Virginia has two appellate courts, the Court of Appeals and the Virginia Supreme Court, which is the highest court in Virginia. While the Virginia Supreme Court traces its origins to before the Revolutionary War, the Court of Appeals, which was created to reduce the caseload of the Supreme Court, was established only in 1985.

The Court of Appeals hears appeals from the circuit courts, Virginia’s principal trial level court, but only in certain types of cases. Most notably, the Court hears appeals in domestic relations and criminal cases and legal challenges to the decisions of most state agencies. There are eleven judges on the Court of Appeals, but most cases are heard by three judge panels of the Court.

Many cases must be appealed from the circuit courts directly to the seven-justice Virginia Supreme Court. For example, most circuit court decisions in civil cases (except for domestic relations cases) are appealable only to the Virginia Supreme Court, not to the Court of Appeals. In most cases the Supreme Court can also hear an appeal by a party who has lost his or her case in the Court of Appeals. However, in cases involving traffic infractions and misdemeanors in which no incarceration is imposed, in domestic relations matters, and in cases originating before state agencies (including the Virginia Workers’ Compensation Commission), the Court of Appeals’ decision is final and, absent highly unusual circumstances, no appeal to the Supreme Court is allowed.

Decisions of the Virginia Supreme Court (or of the Court of Appeals if the Virginia Supreme Court does not hear the case) can be appealed to the United States Supreme Court, but the U.S. Supreme Court seldom agrees to consider such cases. There is virtually no chance that the U.S. Supreme Court will hear an appeal from a Virginia court if the case deals only with the interpretation of Virginia state law rather than federal law.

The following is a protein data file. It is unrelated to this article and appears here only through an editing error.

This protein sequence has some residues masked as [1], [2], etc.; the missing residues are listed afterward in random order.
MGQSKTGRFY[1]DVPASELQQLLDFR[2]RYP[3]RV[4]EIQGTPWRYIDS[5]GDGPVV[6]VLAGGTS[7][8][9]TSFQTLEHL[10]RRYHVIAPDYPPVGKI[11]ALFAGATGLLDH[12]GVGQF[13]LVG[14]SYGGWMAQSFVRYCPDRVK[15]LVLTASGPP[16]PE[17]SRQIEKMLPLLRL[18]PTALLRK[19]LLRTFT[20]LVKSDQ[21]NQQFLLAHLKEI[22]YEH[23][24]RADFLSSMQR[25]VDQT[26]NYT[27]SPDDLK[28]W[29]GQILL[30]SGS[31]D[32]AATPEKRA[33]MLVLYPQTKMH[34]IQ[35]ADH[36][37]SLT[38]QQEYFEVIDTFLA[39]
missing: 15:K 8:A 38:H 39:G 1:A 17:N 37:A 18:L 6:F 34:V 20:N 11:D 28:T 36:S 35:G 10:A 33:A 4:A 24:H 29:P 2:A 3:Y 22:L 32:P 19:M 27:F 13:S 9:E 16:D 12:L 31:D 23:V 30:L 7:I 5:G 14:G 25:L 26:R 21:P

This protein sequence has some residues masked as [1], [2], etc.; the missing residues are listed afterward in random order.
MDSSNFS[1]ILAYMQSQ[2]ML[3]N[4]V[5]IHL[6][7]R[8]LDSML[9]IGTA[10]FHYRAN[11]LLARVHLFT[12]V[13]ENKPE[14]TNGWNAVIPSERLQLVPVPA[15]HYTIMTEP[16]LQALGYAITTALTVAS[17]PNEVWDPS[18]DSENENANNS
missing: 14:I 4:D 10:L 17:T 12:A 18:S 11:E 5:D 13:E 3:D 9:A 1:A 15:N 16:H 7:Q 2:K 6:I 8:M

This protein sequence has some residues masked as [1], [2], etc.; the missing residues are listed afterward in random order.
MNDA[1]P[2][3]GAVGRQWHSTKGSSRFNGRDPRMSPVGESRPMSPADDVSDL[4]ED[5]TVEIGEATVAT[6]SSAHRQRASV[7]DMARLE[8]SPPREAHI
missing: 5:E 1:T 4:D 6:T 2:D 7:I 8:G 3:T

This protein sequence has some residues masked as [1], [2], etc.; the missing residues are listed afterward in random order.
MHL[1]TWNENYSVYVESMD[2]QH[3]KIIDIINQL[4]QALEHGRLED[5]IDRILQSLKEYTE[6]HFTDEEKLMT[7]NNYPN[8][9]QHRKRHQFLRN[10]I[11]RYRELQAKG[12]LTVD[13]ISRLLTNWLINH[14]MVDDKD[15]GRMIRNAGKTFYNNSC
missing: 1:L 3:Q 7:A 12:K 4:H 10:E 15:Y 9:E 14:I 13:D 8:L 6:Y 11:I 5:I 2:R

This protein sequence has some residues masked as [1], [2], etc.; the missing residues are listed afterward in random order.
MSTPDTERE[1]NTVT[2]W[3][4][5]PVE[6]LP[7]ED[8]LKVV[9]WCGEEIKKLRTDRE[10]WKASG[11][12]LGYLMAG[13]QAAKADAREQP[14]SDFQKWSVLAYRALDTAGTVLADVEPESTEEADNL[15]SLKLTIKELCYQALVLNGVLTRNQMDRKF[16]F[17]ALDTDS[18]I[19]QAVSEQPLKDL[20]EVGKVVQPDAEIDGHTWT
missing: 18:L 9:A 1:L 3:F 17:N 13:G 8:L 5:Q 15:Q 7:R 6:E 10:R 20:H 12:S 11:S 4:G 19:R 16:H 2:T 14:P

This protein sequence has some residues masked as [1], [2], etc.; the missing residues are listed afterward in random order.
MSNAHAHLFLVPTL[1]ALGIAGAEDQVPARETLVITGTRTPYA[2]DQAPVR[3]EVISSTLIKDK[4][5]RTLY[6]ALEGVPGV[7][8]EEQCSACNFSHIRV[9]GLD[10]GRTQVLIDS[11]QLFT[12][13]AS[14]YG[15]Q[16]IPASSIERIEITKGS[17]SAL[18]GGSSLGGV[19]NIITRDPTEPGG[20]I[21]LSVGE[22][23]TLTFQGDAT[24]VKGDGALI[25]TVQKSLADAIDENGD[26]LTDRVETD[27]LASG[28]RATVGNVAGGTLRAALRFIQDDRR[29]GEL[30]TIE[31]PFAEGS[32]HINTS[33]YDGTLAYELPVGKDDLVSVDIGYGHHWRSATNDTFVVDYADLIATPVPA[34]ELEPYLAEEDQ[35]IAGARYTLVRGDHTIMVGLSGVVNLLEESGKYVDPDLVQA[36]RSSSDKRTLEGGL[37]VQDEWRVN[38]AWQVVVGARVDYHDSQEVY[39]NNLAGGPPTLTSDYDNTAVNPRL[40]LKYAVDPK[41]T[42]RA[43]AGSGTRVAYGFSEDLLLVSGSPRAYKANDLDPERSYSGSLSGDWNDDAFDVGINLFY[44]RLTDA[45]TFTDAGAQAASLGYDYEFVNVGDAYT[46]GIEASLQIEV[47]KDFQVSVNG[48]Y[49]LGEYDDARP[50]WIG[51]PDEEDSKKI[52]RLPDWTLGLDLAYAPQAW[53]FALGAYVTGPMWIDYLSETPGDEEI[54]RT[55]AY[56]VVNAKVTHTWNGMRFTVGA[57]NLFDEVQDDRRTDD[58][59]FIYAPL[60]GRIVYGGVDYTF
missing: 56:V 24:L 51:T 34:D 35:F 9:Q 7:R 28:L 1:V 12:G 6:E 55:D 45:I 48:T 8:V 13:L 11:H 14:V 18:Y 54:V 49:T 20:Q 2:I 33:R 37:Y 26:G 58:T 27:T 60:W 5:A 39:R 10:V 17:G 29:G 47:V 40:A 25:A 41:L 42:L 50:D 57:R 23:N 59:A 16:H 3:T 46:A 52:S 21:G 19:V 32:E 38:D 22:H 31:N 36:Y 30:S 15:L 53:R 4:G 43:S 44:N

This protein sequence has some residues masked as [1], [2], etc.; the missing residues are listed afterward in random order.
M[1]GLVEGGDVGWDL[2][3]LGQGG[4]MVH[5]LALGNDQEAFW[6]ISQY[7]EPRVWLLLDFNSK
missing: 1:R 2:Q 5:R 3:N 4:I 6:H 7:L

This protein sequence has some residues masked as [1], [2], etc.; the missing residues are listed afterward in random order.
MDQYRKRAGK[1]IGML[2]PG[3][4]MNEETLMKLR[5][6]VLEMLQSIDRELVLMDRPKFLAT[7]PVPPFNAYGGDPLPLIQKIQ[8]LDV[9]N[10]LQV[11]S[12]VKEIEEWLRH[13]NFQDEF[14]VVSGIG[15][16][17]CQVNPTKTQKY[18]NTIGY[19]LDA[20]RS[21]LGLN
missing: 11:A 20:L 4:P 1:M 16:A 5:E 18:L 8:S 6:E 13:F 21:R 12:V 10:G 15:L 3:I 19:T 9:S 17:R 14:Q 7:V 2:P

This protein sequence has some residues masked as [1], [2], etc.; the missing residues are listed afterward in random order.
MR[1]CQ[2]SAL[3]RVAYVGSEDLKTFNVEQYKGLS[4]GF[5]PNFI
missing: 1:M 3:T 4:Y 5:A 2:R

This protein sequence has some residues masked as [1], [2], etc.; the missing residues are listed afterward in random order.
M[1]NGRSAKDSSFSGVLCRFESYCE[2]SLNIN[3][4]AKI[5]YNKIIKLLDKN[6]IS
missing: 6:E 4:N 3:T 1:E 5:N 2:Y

In almost all cases the Virginia Supreme Court is not required to hear an appeal from a lower court—if it believes that there is clearly little merit to the appellants’ argument it can and will simply refuse to hear the case. In fact, the Supreme Court refuses to hear 75-80% of the appeals brought before it. Similarly, the Court of Appeals has discretion as to whether or not to hear most appeals made to it, although it is required to hear all appeals in domestic relations cases. Consequently, in Virginia a dissatisfied spouse in a divorce case has the right to have his or her appeal heard, while a person convicted of a serious felony does not. Persons convicted of crimes have only the right to argue that the Court of Appeals should hear their case.

As is the case in the federal system, the general rule in Virginia is that only “final” decisions are appealable. In other words, a litigant cannot appeal an unfavorable decision by a circuit court during the course of a lawsuit or a criminal case—a judge’s refusal to dismiss a case or a judge’s admission of certain evidence during a trial, for example—until the circuit court finally decides the entire case. Also, as in the federal system, a Virginia appellate court will generally only consider alleged errors made during a trial if the supposed error was objected to at the time it was made. Furthermore, in any appeal to the Virginia Supreme Court or the Court of Appeals, the party filing the appeal must pay careful attention to its “assignments of error”—its designation of the mistakes the party believes were made by the lower court. Virginia’s appellate courts will almost never consider an issue that was not clearly listed in an appealing party’s assignments of error, even if this means that a decision by a lower court that was clearly erroneous will be allowed to stand.